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It looks like I can't make a call outside the current domain name with "AJAX". But I'm able to call the twitter API (with JSON) in JQuery... aren't both using the XMLHTTP Object? If so (or not), why am I able to call another domain name with JSON (using JQuery) but not with AJAX ? What's the difference between Ajax and JSON anyway?

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up vote 7 down vote accepted

The twitter API uses JSONP, which doesn't use XMLHTTPRequest, but uses a <script> tag to include "foreign" javascript. This script then calls a function within your own javascript.

Google Maps integration in third-party websites wouldn't be possible without this "hack" (that's actually what it is: a hack).

Here's more info on JSONP:


or in the wikipedia article on JSON:


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Aaah.. that make sense! thanks! – mrmuggles Jan 24 '10 at 20:02

JSON is a file format, whereas AJAX is a technique in JavaScript for sending and receiving data from the web server after the page has finished loading. The X in AJAX is for XML (also a file format) that's an alternative to JSON, but it's a bit of a misnomer because quite a lot of things that people call AJAX don't actually use XML at all.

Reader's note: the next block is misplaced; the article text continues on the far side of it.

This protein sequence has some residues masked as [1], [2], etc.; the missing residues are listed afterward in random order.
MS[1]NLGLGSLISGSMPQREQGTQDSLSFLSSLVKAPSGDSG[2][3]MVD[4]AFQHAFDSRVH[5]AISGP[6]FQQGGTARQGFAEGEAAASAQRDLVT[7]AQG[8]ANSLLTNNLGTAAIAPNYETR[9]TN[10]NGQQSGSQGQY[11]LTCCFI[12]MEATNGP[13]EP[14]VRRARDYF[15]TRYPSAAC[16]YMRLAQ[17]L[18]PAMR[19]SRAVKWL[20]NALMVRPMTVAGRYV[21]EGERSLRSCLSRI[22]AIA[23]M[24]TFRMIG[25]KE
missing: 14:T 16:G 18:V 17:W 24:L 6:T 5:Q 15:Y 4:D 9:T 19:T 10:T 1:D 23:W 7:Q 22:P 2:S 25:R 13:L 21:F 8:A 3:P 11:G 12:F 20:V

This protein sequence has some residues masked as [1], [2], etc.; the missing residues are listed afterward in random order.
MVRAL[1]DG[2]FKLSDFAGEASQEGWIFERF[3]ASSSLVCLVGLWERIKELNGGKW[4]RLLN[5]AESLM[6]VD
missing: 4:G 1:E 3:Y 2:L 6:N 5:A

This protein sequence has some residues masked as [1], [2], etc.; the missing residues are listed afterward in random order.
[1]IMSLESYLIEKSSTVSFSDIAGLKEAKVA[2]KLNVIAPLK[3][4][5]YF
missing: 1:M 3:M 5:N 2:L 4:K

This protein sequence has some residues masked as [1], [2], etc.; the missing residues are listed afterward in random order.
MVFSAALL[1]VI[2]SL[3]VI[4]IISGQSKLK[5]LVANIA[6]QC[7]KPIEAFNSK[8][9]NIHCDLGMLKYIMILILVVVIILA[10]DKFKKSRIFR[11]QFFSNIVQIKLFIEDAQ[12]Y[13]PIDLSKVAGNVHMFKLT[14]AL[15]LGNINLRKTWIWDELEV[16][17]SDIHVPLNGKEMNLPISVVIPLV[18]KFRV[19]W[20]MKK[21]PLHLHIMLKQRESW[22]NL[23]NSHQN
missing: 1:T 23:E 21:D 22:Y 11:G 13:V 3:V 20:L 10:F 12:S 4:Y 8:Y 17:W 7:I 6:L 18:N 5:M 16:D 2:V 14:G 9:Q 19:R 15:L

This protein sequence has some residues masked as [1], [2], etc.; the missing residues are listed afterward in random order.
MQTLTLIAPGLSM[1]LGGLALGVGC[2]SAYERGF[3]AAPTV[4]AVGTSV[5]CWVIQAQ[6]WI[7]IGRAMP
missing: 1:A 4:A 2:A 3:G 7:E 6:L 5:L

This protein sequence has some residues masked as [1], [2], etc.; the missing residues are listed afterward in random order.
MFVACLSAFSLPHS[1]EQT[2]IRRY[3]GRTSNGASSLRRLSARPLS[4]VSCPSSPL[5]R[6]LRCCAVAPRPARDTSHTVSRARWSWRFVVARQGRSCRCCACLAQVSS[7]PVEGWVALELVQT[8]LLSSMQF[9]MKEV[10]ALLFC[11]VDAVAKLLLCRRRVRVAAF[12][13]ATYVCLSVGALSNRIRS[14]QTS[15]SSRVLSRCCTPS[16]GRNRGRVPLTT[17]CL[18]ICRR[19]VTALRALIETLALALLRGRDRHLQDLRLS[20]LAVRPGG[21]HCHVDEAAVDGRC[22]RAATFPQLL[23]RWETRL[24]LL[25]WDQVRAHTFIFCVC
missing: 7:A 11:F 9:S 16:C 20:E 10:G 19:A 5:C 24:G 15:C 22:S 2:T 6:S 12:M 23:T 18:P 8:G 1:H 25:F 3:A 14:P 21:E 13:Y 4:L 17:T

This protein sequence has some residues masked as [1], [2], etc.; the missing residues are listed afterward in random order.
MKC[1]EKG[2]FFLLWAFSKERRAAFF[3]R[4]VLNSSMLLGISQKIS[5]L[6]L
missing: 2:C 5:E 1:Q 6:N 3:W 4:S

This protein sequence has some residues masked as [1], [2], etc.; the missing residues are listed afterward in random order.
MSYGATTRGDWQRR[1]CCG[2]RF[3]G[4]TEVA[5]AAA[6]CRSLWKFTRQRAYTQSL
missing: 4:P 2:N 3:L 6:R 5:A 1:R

Mr LeyBaert's link on JSONP is very helpful in terms of practically explaining what's going on in the Twitter API; it's not XMLHTMLRequesting at all, there's just another script tag that points at a javascript file on the twitter website, that then gets loaded along with the rest of your page, when the page is first loaded.

You can get neat things through this, but I don't think you can do it after the page has loaded (as with AJAX) unless you start messing about with hidden IFrames or similar. If you really need to get AJAX style things without XMLHTTPRequests that's what you want to look into; dynamically adding an IFrame to the document that references a page that requests a script (or similar) from another site. There's some discussion of the pros and cons of this here.

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It's perfectly fine to do it after a page has loaded. If you're using jQuery, it's very easy to do, and works in all browsers. In fact, Google Maps does all it's server communication through JSONP, and it's all done after the page has loaded. – Philippe Leybaert Jan 24 '10 at 20:14
PimTerry, it is perfectly possible to insert a <script> tag into the document dynamically. Assuming you know and trust the server you're calling, The only real problem is knowing when the script is actually loaded, and this is typically solved with a callback function. The problem in that is that the service needs to support that, so you can't control all from the client side, the server has to use a predefined callback, or be able to accept one via the request. – Roland Bouman Jan 24 '10 at 20:17

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